The total number of cancer screening tests received by women through CDC’s National Breast and Cervical Cancer Early Detection Program (Early Detection Program) declined by 87% for breast cancer and 84% for cervical cancer during April 2020 as compared with the previous 5-year averages for that month.
Prolonged delays in screening related to the COVID-19 pandemic may lead to delayed diagnoses, poor health consequences, and an increase in cancer disparities among women already experiencing health inequities.
“This study highlights a decline in cancer screening among women of racial and ethnic minority groups with low incomes when their access to medical services decreased at the beginning of the pandemic, said Amy DeGroff, PhD, MPH, CDC health scientist and lead author. “They reinforce the need to safely maintain routine health care services during the pandemic, especially when the health care environment meets COVID-19 safety guidelines.”
Screening declines observed in the Early Detection Program coincided with the rapid increase of COVID-19 cases in spring 2020. Factors that might have contributed to the declines during this time include screening site closures and the temporary suspension of breast and cervical cancer screening services due to COVID-19. The requirement or recommendation to stay at home and the fear of contracting COVID-19 also likely deterred individuals from seeking health care services, including cancer screening.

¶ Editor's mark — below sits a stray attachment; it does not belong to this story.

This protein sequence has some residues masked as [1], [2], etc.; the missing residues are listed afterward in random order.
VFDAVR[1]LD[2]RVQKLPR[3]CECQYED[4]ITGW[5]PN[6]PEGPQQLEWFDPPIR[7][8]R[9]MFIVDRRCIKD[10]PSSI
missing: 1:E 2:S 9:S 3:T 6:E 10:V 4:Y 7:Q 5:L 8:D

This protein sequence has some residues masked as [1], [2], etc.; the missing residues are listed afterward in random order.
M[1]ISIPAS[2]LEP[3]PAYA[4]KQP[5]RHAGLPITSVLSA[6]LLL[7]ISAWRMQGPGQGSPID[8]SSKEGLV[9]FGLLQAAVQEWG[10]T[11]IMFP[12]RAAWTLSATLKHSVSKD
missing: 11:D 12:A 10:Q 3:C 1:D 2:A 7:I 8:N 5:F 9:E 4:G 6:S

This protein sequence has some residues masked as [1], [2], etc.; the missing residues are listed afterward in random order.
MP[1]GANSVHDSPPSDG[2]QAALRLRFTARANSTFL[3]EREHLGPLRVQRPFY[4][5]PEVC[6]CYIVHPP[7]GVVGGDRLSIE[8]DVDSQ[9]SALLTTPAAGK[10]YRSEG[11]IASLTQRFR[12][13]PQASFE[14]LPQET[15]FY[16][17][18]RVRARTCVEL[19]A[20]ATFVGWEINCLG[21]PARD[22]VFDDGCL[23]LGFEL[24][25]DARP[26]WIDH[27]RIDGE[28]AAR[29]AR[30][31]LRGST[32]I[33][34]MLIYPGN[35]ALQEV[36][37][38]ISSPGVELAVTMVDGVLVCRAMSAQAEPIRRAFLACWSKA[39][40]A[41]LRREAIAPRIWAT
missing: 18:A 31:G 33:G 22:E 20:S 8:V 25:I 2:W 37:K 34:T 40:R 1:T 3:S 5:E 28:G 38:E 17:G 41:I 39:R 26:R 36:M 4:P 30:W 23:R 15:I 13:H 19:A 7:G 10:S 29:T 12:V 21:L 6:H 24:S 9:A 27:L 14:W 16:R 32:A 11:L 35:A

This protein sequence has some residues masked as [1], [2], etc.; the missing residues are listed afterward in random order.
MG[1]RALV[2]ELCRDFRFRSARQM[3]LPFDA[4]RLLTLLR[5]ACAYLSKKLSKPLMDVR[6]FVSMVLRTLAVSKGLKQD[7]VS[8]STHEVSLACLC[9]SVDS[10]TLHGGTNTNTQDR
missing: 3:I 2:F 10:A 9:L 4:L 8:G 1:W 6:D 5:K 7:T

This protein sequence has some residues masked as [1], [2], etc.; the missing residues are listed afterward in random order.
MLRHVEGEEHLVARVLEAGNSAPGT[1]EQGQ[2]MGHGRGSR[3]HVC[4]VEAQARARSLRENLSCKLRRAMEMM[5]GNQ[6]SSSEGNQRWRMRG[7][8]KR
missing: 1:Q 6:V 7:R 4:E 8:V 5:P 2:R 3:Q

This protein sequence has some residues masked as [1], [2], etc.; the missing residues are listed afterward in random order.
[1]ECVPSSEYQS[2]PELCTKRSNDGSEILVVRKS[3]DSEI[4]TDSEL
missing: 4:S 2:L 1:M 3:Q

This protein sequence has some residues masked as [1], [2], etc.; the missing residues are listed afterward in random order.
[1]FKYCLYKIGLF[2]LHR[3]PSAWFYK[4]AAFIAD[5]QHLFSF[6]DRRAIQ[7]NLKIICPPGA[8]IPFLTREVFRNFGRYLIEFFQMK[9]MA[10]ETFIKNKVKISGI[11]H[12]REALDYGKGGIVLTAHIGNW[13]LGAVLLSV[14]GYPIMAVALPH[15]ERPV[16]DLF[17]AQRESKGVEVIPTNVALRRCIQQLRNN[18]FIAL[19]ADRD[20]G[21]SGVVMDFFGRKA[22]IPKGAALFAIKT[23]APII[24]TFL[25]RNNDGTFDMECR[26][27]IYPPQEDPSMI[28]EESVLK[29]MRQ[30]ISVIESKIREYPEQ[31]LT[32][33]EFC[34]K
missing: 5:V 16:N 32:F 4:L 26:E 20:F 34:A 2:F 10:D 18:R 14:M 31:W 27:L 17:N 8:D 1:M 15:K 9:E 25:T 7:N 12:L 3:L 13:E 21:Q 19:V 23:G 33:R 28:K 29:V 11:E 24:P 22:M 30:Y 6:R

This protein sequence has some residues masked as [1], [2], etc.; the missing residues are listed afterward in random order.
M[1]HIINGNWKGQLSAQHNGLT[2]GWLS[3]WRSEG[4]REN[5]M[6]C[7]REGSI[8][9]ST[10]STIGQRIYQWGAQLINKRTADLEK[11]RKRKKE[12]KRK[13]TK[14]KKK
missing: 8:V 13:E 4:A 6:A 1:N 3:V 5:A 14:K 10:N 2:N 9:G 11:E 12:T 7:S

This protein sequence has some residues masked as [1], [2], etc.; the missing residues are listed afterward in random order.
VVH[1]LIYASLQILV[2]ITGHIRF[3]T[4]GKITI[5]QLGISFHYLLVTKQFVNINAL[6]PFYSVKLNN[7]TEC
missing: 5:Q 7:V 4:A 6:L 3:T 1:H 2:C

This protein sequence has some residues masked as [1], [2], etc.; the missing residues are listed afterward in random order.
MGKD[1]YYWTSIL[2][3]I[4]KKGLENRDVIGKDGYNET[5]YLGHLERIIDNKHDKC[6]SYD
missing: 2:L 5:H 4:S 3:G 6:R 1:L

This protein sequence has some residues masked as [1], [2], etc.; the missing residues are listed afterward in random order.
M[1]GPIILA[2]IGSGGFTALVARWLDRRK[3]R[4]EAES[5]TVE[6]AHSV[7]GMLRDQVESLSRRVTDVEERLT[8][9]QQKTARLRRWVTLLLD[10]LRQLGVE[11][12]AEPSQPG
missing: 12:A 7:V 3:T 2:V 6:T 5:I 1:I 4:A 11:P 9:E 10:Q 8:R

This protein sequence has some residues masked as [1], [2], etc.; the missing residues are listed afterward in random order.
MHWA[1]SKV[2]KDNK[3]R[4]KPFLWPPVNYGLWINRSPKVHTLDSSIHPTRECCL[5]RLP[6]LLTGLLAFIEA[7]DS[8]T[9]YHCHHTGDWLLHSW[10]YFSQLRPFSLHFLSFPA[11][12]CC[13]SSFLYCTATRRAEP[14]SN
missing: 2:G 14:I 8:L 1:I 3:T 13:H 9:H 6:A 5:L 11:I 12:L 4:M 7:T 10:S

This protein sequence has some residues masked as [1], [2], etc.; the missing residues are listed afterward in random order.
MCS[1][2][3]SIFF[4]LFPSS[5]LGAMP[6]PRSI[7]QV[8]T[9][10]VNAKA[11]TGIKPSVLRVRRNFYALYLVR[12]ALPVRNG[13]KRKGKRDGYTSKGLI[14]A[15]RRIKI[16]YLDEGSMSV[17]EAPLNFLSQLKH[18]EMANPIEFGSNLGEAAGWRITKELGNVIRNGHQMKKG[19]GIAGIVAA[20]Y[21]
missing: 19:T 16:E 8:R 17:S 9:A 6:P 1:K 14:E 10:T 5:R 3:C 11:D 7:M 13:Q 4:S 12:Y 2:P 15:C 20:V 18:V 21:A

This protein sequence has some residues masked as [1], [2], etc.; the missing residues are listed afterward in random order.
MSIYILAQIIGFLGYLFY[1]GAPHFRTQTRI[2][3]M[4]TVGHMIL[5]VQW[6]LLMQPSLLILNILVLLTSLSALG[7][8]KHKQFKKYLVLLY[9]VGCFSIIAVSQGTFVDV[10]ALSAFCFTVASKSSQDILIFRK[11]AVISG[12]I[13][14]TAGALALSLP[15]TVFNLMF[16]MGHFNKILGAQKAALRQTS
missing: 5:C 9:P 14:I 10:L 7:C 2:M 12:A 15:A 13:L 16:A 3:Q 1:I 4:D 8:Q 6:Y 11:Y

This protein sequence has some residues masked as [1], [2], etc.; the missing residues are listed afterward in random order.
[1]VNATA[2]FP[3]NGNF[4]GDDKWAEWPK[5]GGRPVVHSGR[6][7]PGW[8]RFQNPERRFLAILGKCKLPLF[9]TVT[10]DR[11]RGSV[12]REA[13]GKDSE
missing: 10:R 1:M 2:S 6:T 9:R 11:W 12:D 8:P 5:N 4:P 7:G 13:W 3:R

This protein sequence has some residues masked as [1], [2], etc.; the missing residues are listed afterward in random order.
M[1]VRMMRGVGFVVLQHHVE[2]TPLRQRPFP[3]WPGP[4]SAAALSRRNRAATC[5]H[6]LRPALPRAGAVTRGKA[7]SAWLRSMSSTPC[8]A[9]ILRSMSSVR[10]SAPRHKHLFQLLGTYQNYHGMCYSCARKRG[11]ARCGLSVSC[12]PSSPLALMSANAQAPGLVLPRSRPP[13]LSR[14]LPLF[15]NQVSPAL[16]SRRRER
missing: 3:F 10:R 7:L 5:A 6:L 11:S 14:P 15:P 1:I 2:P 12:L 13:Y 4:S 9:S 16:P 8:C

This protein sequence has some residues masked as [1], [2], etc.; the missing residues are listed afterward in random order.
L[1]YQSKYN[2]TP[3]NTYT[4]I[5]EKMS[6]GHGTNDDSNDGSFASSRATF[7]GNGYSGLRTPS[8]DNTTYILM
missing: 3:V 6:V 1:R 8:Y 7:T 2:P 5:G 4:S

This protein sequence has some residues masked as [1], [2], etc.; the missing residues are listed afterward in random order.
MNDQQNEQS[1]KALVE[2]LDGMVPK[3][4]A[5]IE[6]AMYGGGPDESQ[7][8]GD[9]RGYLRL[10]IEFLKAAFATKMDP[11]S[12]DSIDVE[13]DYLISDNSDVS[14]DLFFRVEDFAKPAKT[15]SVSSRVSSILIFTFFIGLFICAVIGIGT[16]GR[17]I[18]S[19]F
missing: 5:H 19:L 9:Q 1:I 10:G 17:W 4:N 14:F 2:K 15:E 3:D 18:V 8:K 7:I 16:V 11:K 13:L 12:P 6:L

Published in the journal Preventive Medicine, the studyexternal icon examined COVID-19’s impact on the Early Detection Program’s screening services during January-June 2020.
Health equity impact:
Declines in breast cancer screening varied from 84% percent among Hispanic women to 98% among American Indian/Alaskan Native women.
Declines in cervical cancer screening varied from 82% among Black women to 92% among Asian Pacific Islander women.
In April, the number of screening tests for breast cancer declined in metro (86%), urban (88%), and rural (89%) areas compared to the respective five-year averages. The decline for cervical cancer screening tests was 85% and 82% for metro and rural areas, respectively, and 77% for urban areas.
Screening volumes had begun to recover in all groups by June 2020, the end of the observation period.
“CDC encourages health care professionals to help minimize delays in testing by continuing routine cancer screening for women having symptoms or at high risk for breast or cervical cancer,” said DeGroff. “The Early Detection Program can help women overcome barriers to health equity by educating them about the importance of routine screening, addressing their concerns about COVID-19 transmission, and helping them to safely access screening through interventions like patient navigation.”